A Panel Data Analysis of the Lucas Hypothesis

UNCP Author/Contributor (non-UNCP co-authors, if there are any, appear on document)
Dr.. Mohammad Ashraf, Professor of Economics (Creator)
The University of North Carolina at Pembroke (UNCP )
Web Site: http://www.uncp.edu/academics/library

Abstract: In this study we have attempted to verify one of the implications of the Lucas (1973) hypothesis using two-digit industry-level panel data for the U.S. Manufacturing Sector. The hypothesis states that the higher the nominal demand volatility, the lower will be the impact of nominal changes on real variables. Unlike other studies, we use disaggregated panel data for nineteen industries, which are scattered throughout the country, and are subject to the same fiscal and monetary shocks. Another unique feature of this study is the use of price level data at the two-digit industry-level. As opposed to the use of overall price level data, which is common in the literature, we make use of the price level data at the two-digit industry-level. The results of our study support the Lucas hypothesis. Industries with low relative demand volatility transmit the effects of nominal demand shocks exclusively to output and industries with high relative volatility pass on the shocks directly to prices. Finally, we tested for the relation between the real impact of the nominal aggregate disturbances and the relative volatility of industry demands. Our results show strong negative relation between them. That is, the higher the nominal demand volatility facing an industry, the less its impact would be on real output.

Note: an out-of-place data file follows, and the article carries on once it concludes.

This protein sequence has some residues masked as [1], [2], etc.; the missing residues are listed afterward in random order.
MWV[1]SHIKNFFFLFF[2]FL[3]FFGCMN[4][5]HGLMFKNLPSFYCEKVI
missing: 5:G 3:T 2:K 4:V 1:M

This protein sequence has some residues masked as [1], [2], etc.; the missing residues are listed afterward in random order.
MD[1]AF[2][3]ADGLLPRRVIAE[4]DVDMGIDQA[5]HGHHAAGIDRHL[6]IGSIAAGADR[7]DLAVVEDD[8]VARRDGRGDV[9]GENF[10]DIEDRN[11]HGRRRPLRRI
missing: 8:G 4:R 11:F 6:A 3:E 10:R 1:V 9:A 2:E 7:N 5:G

Additional Information

Language: English
Date: 2003
Finance, Economics, Lucas Hypothesis, Manufactoring, Industrial, Aggregate Disturbance, Panel Data, Mohabbat, Khan A.